A few days ago, my husband Danny and I were relaxing at home watching a movie we had selected from an online movie rental site. It was a fascinating movie documenting the life of a prominent and well-known contemporary self-help guru. The movie was filmed by his son, and made in the style of an expose, revealing a much more human side of this world-renowned guru. Although it may have surprised some viewers to see their beloved guru portrayed in this light, I actually found it to be endearing. It was fun to see him glued to his BlackBerry, spending his days tweeting updates to his followers instead of being in meditation, focusing on the present moment, or to discover his coffee addiction when he advocated a pure Ayurvedic diet. To me these traits just made him more real as a human being.

Danny and I chuckled all the way through the film, which was both well made and entertaining. He then turned to me and said with his mischievous grin, “I know! How about I make an expose about you?”

“I’m hardly a guru, so I don’t have far to fall!” I said, “And what are you going to expose about me? My fetish for shoes and purses? My love for all things chocolate?”

“Exactly!” he said. “And I’ve even got a name for the movie! We can call it “Dying to be a Diva!” I burst out laughing at this, and although the idea really was funny, I said, “Thankfully, I think everybody already knows these things about me, so there won’t be much to expose!”

Although we were kidding around, this movie and the conversation that ensued got me thinking about the perception of gurus in our culture as a whole. I started thinking about how we place those we revere, such as spiritual teachers, on a pedestal and give them super human qualities. However, by doing so, we are actually placing a huge responsibility on them and sometimes this responsibility is unrealistic. A good question to ask ourselves is: “Are we likely to get disappointed when we find out that they actually have very human desires and needs, and are not really all that different from you and me? Can we accept that they actually have the same vulnerabilities and weaknesses as the rest of us?”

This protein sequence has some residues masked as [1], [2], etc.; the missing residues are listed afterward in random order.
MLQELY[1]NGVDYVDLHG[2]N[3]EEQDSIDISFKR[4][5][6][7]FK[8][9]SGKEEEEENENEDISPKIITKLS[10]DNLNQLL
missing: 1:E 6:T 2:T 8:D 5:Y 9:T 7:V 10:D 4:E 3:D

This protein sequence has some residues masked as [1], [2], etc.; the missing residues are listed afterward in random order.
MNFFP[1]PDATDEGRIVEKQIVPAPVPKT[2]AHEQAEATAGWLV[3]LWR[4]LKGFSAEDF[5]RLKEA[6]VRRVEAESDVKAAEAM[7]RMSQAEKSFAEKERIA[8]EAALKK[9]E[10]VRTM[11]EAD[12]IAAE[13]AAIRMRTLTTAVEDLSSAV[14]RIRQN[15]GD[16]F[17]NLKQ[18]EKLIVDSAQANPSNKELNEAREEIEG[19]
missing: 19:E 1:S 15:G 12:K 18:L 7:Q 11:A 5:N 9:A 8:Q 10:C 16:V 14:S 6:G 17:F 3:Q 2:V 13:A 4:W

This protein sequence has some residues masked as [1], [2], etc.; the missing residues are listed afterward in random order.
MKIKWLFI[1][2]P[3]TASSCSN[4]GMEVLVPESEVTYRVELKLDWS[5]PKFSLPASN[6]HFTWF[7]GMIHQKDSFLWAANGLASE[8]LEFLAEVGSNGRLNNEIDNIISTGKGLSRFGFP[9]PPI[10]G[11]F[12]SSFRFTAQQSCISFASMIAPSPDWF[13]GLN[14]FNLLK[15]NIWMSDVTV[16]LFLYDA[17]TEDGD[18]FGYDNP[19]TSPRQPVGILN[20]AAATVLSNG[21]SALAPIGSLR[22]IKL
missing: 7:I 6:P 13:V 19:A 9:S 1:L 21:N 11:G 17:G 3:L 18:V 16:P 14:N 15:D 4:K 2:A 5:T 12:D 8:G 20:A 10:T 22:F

On the flip side of that, what if you were to discover that in actuality, we also all have the same level of “guruness” within us, but have just never allowed our inner guru to express itself? Perhaps we have simply been conditioned not to listen to our own inner guru, but instead have been encouraged to listen to authorities we believe are superior to us, and to give our power away to others outside ourselves. Perhaps because we give our power to them, we place them on pedestals and see them as having qualities that are superior to our own.

I believe that one reason we do this is because we believe that “spirituality” is something that needs to be attained, and that we need to work at it by transcending the ego and becoming detached from the material world. In a way, this attitude has become a type of dogma, a set belief taken as a given because it is so prevalent in our world.

However, from my experience in the NDE realm, I learned that nothing could be further from the truth. We transcend our ego and the material world only when we die and leave our bodies. But as long as we are alive, breathing, and expressing through a physical body, the best thing we can do for ourselves and for those around us is to engage in life fully, embrace who we are, and express ourselves authentically. To me, being spiritual, and being ourselves is one and the same thing!

There is nothing wrong with seeking out teachers. Sometimes that is the best way to grow and learn. But since we are always learning from others, in truth, we are all teachers and students at the same time. This means that we are all gurus as well, because guru is just the Sanskrit word for teacher.

I believe that our purpose is to be who we came here to be, and live life to the fullest—and if for some that means tweeting and drinking coffee, then all power to them. Most of us take “spirituality” too seriously and try to make it something separate from our everyday life. Life would be so much more fun if we lightened up and realized we are not flawed or in need of fixing! We are beautiful, magnificent beings. We don’t have to work at being spiritual. In truth, we are already spiritual, whether we realize it or not, whether we are meditating on a mountaintop, or sharing a delicious chocolate dessert with our best friend or lover.